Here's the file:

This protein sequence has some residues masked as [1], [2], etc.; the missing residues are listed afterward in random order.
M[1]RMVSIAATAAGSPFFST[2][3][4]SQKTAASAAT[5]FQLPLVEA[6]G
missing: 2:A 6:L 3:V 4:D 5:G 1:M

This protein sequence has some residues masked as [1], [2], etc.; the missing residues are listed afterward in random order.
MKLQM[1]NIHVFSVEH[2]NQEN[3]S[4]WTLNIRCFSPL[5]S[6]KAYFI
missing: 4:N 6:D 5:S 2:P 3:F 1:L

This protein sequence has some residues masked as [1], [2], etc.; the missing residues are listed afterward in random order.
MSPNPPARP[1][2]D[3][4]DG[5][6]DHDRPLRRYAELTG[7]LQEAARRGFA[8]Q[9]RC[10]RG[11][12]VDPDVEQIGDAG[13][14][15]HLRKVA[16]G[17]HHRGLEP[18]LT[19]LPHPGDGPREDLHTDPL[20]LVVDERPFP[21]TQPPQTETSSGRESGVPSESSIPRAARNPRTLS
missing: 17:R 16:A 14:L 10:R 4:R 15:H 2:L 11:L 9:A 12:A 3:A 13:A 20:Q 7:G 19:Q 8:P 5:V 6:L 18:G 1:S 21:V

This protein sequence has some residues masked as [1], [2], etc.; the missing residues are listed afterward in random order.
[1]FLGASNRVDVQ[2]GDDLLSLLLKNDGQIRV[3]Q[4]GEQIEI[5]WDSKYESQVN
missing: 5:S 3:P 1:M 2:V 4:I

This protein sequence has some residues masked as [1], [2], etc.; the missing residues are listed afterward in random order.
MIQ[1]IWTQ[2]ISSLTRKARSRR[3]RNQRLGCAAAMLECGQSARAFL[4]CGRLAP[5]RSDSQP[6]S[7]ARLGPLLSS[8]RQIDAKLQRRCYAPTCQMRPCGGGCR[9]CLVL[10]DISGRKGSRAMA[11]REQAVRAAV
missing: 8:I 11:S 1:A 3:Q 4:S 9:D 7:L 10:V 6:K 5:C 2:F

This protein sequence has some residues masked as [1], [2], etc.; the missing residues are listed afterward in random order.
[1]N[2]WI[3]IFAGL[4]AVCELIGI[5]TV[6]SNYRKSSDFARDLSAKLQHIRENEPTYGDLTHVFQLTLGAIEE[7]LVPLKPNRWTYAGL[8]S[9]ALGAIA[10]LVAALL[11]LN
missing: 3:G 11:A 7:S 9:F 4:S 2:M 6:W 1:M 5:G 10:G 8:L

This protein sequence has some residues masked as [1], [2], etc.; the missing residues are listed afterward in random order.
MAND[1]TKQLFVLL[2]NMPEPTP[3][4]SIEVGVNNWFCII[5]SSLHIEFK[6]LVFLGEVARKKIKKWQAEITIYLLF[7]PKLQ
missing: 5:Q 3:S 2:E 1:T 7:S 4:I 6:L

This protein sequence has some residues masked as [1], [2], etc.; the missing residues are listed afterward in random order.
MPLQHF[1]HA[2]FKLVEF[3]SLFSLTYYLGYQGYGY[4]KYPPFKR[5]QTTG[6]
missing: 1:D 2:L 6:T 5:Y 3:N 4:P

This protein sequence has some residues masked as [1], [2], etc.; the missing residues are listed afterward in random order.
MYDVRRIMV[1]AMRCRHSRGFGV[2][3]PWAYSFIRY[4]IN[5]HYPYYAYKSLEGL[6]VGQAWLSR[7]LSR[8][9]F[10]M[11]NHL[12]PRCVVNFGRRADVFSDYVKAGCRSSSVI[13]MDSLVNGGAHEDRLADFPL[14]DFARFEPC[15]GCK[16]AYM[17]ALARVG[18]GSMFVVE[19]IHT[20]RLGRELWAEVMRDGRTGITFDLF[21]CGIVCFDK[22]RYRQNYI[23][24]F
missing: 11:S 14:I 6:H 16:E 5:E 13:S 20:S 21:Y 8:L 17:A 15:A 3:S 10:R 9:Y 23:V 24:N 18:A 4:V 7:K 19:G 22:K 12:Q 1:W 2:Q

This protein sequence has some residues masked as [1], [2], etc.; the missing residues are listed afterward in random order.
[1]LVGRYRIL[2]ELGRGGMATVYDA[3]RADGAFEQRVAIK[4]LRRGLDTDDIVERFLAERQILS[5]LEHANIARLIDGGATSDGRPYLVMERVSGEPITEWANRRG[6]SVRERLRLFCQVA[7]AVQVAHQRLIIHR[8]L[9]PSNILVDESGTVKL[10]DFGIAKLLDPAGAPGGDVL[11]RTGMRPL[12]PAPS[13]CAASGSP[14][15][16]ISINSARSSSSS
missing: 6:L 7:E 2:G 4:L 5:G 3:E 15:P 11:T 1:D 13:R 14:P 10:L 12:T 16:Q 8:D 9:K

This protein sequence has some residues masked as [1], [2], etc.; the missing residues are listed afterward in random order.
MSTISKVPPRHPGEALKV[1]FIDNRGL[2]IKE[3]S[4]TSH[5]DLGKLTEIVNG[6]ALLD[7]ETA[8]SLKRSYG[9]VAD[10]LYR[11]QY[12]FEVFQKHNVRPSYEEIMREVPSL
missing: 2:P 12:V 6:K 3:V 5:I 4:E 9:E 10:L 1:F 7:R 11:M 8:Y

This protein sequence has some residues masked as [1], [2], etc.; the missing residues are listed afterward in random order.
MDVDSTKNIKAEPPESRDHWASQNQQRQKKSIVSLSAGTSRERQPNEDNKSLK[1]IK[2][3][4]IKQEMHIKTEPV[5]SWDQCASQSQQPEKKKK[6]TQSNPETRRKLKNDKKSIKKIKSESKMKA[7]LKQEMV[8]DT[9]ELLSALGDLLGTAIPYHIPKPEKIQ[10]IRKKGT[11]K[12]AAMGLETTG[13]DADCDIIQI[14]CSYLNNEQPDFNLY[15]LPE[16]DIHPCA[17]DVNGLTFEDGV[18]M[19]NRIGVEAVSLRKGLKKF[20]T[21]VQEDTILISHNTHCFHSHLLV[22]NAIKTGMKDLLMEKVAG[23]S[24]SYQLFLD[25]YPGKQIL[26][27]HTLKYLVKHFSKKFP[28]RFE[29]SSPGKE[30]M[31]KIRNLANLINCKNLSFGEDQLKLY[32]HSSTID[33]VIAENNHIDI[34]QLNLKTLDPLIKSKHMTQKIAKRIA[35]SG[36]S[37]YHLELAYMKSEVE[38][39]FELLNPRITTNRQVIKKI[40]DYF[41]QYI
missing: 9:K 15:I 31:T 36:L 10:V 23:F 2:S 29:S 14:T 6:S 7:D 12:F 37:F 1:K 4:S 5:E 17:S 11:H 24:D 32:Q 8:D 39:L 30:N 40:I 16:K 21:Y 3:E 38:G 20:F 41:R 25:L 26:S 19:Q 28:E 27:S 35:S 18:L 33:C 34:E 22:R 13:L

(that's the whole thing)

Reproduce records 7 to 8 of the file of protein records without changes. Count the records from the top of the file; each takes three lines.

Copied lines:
This protein sequence has some residues masked as [1], [2], etc.; the missing residues are listed afterward in random order.
MAND[1]TKQLFVLL[2]NMPEPTP[3][4]SIEVGVNNWFCII[5]SSLHIEFK[6]LVFLGEVARKKIKKWQAEITIYLLF[7]PKLQ
missing: 5:Q 3:S 2:E 1:T 7:S 4:I 6:L

This protein sequence has some residues masked as [1], [2], etc.; the missing residues are listed afterward in random order.
MPLQHF[1]HA[2]FKLVEF[3]SLFSLTYYLGYQGYGY[4]KYPPFKR[5]QTTG[6]
missing: 1:D 2:L 6:T 5:Y 3:N 4:P